Since late July small military detachments from other African countries have been arriving in the Cabo Delgado region after an agreement among the Southern African Development Community (SADC) marked by delay and tensions. Tanzania, Botswana and Lesotho are sending soldiers, Zimbabwe is sending military training personnel and Angola is providing aircraft, while off the coast of the province’s capital city of Pemba sits the Warrior-class navy patrol ship SAS Makhanda of South Africa and there have been reports of sightings of armoured vehicles crossing the border between the two nations. Last week it was a Rwandan-led operation that saw the port town of Mocímboa da Praia, the centre of Mozambique’s war, reclaimed from al-Shabaab. But most of Mozambique’s neighbours have problems of their own, and there are political tensions with South Africa. Mozambique’s president Filipe Nyusi is currently the head of SADC, and his response to the recent civil unrest in South Africa disappointed some. … The Mozambican government has been slow in responding to the crisis. After months of denial, it hired Russian and South African private military contractors as security. In March, an Amnesty International report accused one contractor and government forces of committing human rights abuses against civilians. The Guardian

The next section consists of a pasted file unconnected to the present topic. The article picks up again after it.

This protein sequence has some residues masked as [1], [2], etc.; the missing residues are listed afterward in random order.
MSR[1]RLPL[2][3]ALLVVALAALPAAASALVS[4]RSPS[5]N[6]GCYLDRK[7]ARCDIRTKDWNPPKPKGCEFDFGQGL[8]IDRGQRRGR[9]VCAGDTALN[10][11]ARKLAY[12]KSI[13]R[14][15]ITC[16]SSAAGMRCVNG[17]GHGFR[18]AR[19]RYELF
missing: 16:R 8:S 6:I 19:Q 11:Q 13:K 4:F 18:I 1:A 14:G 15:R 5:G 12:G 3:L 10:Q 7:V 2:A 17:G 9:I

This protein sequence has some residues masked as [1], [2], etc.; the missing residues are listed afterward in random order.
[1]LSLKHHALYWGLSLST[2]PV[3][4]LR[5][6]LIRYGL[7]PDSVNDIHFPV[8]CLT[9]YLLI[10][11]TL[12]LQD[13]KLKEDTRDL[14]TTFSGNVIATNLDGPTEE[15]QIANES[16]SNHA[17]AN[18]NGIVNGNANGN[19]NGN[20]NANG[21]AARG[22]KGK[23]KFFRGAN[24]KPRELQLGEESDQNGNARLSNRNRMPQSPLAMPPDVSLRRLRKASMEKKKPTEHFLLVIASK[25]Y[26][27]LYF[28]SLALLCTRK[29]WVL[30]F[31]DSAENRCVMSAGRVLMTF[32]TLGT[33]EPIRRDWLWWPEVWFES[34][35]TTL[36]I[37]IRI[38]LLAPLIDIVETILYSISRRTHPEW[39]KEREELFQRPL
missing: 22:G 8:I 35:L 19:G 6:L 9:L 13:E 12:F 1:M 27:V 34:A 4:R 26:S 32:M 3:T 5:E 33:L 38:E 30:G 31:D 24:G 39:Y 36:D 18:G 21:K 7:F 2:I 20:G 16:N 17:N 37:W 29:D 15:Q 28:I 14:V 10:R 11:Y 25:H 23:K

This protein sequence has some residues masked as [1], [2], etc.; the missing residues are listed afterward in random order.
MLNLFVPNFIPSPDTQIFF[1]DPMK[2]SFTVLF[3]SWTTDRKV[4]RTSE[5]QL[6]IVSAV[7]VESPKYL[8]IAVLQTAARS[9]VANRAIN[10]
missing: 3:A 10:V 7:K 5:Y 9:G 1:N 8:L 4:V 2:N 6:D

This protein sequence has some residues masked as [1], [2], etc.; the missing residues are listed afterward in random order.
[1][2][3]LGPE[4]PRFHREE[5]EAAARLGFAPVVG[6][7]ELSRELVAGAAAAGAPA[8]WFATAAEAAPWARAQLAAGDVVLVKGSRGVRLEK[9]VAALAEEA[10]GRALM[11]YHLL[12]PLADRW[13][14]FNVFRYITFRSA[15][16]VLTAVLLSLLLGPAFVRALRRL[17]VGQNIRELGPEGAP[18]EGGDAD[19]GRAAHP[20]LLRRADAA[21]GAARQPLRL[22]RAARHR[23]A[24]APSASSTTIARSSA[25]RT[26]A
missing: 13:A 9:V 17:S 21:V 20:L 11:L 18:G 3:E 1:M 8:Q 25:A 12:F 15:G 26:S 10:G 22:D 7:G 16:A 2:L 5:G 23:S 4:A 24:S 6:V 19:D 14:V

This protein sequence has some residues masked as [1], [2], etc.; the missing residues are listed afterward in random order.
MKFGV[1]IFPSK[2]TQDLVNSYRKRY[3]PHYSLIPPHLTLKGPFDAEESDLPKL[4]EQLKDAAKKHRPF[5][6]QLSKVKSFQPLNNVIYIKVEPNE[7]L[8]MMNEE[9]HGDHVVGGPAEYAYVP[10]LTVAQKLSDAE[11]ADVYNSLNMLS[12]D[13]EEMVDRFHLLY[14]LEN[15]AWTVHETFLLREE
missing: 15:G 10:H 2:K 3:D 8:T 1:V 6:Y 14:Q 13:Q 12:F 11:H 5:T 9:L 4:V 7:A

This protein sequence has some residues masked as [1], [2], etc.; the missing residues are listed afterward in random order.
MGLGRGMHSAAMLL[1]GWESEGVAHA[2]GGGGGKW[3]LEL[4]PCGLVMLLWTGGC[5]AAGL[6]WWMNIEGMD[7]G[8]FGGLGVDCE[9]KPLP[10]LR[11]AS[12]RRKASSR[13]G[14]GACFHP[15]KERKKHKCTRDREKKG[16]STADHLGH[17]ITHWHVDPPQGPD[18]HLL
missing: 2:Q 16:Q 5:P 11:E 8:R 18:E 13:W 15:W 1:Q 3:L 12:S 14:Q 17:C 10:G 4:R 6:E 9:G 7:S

SADC Leaders Condemn AU Decision to Grant Israel Observer Status
Southern African leaders objected to the African Union granting Israel observer status on Wednesday. Heads of state of the Southern African Development Community (SADC) met in Malawi’s capital Lilongwe for the Ordinary Summit of SADC Heads of State and Government. The 41st Ordinary Summit met to discuss bolstering economic cooperation in the face of the Covid-19 pandemic, as well as issues of regional insecurity. In the communique published, the regional bloc rallied together in its condemnation of the African Union’s decision. The summit “expressed concern and objected to the unilateral decision taken by the African Union Commission to grant the State of Israel Observer Status to the African Union.” South Africa had played a “central role” in lobbying SADC’s 16 member states to issue a collective statement, said Clayson Monyela, spokesperson for the Department of International Relations and Cooperation. “It is significant when you have a regional body of the African Union speaking in one voice on such a matter. It carries weight,” said Monyela. AU member states have previously rejected Israel’s applications, but the latest decision had bypassed the collective debate, explained Monyela. This is why SADC was critical of what it called a unilateral decision by the African Union Commissioner. News24